God bless you as you delve into the Word. If you choose to use someone else’s book or study be sure you know where they stand. Be sure you know that they, too, consider the Word to be sufficient for all of life and godliness. But may I encourage you to try just studying the Bible? Pick up a copy of Torrey’s book or even feel free to e-mail me at leslie {at} growing4life {dot} net (I have to write it that way because of the internet trolls! Replace with the appropriate signs) and I will be happy to share my worksheet.

And one final note–independent Bible Study can be sabotaged by using unbiblical resources. Click here for some resources to get you started.

 

What Would You Do?

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Imagine you are at dinner with friends one evening. You have traveled to the city to see them and are enjoying a wonderful time together. Suddenly, out of the corner of your eye you spot the husband of a dear friend of yours from back home sitting at a table nearby. You think you must be seeing things, so you turn away. But, wait, no, that must be him. You nudge your husband and ask him to look.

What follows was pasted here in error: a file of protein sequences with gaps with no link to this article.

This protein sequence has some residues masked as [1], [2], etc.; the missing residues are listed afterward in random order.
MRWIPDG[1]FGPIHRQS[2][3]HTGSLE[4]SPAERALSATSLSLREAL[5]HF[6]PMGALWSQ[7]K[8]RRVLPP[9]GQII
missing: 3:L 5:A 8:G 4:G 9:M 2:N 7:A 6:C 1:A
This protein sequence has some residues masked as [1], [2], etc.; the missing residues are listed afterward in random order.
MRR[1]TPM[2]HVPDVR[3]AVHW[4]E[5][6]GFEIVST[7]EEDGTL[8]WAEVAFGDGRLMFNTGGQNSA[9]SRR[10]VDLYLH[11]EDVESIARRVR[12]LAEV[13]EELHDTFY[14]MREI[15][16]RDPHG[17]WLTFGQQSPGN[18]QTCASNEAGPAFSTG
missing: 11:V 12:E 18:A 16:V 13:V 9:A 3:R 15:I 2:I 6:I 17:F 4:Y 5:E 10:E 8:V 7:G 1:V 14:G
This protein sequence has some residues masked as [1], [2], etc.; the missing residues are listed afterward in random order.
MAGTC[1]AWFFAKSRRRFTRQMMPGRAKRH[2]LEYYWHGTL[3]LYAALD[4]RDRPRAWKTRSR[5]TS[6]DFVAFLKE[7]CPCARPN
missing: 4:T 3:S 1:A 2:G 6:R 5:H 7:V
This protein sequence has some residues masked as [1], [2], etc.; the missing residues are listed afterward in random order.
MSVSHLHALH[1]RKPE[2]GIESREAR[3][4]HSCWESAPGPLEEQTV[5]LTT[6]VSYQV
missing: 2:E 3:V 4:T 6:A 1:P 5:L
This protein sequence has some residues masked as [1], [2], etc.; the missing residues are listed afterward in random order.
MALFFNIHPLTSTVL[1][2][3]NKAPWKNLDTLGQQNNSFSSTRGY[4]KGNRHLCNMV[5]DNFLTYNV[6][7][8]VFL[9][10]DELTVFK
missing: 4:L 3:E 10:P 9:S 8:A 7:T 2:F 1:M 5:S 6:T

You both see him sitting there with another woman and they are holding hands across the table. There is obviously something going on that is more than friendship.

What would you do?

Seriously– what would you do?

Do you tell your friend? Or do you ignore it?

Most of us, if we are the woman’s true friend, will let her know that her husband is cheating on her. That is what true friends do. This is what true love does–it tells the truth, no matter how messy or hard–knowing that delaying it only makes it worse.